20. Dual mode projection display apparatus comprising: an illumination system producing first and second sub-beams with respective first and second polarizations, said first and second polarizations being orthogonal to each other, said first sub-beam comprising a first sequence of colors c11 . . . ci1 . . . cn1, said second sub-beam comprising a second sequence of colors c12 . . . ci2 . . . cn2, said first and second sequences of colors ci1 and ci2 each comprising a different sequence of primary colors, said colors ci1 and ci2, being present in respective corresponding time intervals t1 i, t2 i, said corresponding time intervals t1 i, t2 i, for each sub-beam being synchronized, for any adjacent said time intervals t1 i, t1 i+1, said colors c1 i, c1 i+1 being different, and for any adjacent said time intervals t2 i, t2 i+1, said colors c2 i, c2 i+1 being different, so that in at least one common time interval t1,2 i, said first and second sub-beams have different colors, wherein said first and second sub-beams and said first and second polarizations in said illumination system are achieved by using different devices independently; a polarizing beam splitter separating said first and second sub-beams; first and second reflective light modulators encoding first and second respective color image components I11 . . . Ii1 . . . In1 and I12 . . . Ii2 . . . In2 onto said first and second sub-beams during said common time intervals t1,2 i and forming respective first and second output image sub-beams having orthogonal polarizations;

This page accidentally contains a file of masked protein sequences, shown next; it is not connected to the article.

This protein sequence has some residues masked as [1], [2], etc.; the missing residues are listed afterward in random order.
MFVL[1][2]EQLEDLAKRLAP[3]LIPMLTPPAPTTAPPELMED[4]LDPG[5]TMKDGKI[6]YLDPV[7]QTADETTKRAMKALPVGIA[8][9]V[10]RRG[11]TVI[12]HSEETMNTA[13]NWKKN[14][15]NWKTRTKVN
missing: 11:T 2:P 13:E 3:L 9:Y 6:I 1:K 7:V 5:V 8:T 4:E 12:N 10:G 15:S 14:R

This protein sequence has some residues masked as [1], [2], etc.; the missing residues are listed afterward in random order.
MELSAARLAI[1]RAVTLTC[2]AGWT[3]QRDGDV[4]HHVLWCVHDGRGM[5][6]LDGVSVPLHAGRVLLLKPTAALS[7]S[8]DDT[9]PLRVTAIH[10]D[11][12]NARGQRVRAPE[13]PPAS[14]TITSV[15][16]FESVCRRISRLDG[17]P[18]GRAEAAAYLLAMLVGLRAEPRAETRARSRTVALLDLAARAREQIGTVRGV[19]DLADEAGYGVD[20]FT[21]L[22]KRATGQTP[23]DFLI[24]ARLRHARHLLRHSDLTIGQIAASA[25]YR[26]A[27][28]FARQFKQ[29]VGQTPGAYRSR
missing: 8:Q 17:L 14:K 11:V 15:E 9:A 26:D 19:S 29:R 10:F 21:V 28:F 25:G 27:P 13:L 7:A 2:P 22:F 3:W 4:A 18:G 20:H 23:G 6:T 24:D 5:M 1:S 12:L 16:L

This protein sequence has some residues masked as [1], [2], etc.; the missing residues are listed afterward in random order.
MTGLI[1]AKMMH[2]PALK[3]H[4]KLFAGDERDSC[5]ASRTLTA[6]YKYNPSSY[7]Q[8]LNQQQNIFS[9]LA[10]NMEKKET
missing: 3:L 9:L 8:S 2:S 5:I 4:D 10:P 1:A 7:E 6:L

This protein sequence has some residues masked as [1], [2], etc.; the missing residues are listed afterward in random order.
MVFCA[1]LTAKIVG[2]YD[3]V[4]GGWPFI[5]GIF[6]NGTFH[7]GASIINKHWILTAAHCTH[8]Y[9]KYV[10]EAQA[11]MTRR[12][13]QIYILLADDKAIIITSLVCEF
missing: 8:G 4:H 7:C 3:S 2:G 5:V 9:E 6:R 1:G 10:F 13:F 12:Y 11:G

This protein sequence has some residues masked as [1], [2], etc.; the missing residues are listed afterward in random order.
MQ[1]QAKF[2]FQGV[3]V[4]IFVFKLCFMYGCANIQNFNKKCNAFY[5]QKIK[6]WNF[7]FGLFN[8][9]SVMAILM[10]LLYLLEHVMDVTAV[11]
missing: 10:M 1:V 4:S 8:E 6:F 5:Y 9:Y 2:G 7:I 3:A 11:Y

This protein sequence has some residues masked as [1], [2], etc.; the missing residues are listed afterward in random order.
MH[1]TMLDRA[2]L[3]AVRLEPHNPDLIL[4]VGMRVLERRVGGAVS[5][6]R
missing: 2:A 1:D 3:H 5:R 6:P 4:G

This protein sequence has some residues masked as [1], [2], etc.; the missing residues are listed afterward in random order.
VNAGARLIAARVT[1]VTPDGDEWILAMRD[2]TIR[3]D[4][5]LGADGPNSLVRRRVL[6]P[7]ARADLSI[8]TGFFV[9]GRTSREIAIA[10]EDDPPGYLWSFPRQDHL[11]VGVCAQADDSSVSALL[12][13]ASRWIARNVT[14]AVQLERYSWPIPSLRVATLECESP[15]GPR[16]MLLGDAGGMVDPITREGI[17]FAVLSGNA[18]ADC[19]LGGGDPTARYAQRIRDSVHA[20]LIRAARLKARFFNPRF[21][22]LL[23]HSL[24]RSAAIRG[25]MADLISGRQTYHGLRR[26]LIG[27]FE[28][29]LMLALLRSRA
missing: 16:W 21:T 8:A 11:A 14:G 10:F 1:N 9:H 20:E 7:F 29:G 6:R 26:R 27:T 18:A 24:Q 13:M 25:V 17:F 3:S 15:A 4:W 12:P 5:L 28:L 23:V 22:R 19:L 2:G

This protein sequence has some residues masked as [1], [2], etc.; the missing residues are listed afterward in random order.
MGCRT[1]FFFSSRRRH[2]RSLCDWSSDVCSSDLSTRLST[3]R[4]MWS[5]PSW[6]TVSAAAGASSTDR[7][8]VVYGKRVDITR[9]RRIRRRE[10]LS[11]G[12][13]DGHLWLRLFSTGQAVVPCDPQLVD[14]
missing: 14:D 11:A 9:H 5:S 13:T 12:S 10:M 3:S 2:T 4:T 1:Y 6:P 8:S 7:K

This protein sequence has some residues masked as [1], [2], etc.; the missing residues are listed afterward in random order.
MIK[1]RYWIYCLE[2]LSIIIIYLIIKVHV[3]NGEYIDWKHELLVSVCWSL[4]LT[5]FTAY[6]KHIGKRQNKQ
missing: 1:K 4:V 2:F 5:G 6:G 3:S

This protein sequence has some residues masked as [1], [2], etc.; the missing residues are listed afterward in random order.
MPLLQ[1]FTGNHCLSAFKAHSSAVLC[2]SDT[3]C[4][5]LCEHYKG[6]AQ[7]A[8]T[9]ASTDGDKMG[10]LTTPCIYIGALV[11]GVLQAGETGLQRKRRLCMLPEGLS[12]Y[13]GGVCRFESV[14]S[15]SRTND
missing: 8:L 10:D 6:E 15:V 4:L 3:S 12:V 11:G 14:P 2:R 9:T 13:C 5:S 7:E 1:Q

said first and second color image components each making-up respective first and second full-color images; said first and second light modulators returning said first and second output sub-beams to said polarizing beam splitter; said polarizing beam splitter combining said first and second output sub-beams into an output beam; and a projection lens for projecting the output beam onto a display screen, displaying stereoscopic 3D images in at least one passive 3D mode selected from passive 3D mode with polarizing glasses and passive 3D mode with color filter glasses, and an active 3D mode with liquid crystal shutter glasses.
21. Dual mode projection display apparatus as claimed in claim 20, wherein said polarizing beam splitter has an incident plane defined by the normal of a beam splitting surface thereof and said returned image sub-beams at said beam splitting surface; said first and second light modulators are aligned so that the corresponding alignment directions of said first and second said light modulators are projected on to an output port of said polarizing beam splitter as a common alignment direction; said incident plane and said common alignment direction form an angle γ; and said polarizing beam-splitter and said first and second reflective light modulators are oriented such that the angle γ is 0°≦γ≦45°.
22. Dual mode projection display apparatus as claimed in claim 20, wherein said first and second images represent two independent images that can be seen by different viewers where both viewers' eyes have identical suitable glasses made of polarizing glasses, color filter glasses or liquid crystal shutter glasses to permit only one of the independent images to be seen.